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You guys! Our backyard is coming along and it feels SOOOO amazing. It’s crazy to think about where we were last year on this project.. one big grass backyard with no patio or living space. It’s been so much hard work and planning, but we have honestly done more than we expected up to this point, so I can’t complain about that! I share a lot more backyard progress on Instagram and stories, so if you aren’t following along there yet, DO THAT NOW! The last project we completed back there were DIY Backyard String Lights and today I’m sharing the whole process!
Installing string lights in your backyard seems to be a popular project! And I can completely see why, because those twinkle lights sure make your space feel magical! I have actually hung string lights before, and that method still works if you want to do concrete posts, but they didn’t last as well as I had hoped. After a lot of research and learning from my mistakes, I completely changed my method for installing outdoor string lights. I got it right this time and I’m showing you everything I used!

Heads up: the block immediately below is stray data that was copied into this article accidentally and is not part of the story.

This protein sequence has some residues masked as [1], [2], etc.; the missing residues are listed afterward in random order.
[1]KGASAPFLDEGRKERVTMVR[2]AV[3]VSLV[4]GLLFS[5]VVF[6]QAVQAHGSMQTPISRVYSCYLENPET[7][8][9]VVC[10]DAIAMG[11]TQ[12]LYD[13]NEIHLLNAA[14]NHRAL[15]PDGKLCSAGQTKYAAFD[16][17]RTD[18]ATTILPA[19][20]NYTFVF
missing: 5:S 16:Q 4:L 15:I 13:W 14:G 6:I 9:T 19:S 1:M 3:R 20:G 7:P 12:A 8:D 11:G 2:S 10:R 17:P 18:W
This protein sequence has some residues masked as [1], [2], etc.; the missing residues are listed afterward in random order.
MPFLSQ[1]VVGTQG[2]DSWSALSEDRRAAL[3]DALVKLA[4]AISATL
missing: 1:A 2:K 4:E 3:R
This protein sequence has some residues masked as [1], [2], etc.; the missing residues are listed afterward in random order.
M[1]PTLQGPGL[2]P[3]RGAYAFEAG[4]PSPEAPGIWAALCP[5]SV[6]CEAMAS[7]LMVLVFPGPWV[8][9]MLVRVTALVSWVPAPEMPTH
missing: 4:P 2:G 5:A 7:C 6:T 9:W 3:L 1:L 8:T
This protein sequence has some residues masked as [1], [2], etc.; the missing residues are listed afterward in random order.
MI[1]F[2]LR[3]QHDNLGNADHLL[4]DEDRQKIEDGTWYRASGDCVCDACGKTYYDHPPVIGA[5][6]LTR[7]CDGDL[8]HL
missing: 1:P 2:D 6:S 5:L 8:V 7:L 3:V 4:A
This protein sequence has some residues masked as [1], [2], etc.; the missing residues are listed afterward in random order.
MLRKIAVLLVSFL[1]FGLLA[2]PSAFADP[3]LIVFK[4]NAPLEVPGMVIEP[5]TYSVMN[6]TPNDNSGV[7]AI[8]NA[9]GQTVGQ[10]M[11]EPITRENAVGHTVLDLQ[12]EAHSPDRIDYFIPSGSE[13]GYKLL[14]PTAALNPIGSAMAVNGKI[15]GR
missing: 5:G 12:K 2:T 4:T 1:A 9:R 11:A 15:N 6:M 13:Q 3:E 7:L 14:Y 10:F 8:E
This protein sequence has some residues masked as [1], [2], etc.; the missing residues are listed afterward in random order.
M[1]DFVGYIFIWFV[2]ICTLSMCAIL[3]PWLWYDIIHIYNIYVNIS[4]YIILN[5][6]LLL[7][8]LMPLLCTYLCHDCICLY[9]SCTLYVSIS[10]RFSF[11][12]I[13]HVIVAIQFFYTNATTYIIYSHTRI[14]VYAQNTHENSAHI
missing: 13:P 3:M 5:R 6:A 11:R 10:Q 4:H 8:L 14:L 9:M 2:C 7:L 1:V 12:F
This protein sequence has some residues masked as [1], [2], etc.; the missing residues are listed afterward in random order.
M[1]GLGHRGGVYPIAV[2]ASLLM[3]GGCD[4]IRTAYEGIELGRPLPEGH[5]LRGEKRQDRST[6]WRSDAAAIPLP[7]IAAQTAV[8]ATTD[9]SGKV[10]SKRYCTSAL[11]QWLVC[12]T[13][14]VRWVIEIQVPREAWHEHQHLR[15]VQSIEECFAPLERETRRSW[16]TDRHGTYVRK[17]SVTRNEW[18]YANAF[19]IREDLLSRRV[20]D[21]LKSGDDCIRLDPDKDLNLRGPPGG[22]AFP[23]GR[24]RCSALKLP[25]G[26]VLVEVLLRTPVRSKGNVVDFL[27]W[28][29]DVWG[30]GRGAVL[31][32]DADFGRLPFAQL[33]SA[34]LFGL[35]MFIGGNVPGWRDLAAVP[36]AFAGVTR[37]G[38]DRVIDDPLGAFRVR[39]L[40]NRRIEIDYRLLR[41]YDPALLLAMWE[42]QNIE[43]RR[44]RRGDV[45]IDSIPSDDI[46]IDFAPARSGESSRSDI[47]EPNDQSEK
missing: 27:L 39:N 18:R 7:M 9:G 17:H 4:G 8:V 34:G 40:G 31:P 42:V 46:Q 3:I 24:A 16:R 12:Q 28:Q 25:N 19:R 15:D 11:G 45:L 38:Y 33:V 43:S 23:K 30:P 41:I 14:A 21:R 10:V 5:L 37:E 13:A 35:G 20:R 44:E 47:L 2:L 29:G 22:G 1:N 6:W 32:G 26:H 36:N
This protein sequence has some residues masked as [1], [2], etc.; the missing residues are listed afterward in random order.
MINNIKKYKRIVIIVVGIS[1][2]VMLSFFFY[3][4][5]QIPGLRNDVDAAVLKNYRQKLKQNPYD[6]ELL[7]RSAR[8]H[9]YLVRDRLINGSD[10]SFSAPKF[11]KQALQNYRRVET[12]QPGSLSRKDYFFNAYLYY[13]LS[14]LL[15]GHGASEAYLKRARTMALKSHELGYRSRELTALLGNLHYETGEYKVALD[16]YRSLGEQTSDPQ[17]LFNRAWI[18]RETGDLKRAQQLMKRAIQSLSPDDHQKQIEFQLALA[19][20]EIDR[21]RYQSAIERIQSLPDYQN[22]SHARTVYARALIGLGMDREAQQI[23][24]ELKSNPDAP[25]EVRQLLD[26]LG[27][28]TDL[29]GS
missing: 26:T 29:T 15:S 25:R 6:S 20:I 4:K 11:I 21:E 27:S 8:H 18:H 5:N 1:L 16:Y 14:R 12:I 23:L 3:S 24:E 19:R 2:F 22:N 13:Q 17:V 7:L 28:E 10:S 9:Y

Brian and I both agree that the new string lights definitely add dimension to the backyard design and make it feel taller. Not only does it add a cozy and intimate feel to the dining area, but it also provides much needed lighting at night for the rest of the yard. They aren’t just for show! We actually needed the additional light, we don’t have a ton of exterior lights in our backyard and it would get pitch black in the night hours. This at least provides a nice glow throughout.
But seriously, outdoor twinkle lights do make it feel magical. I keep saying I feel like we are on vacation when we are sitting back here!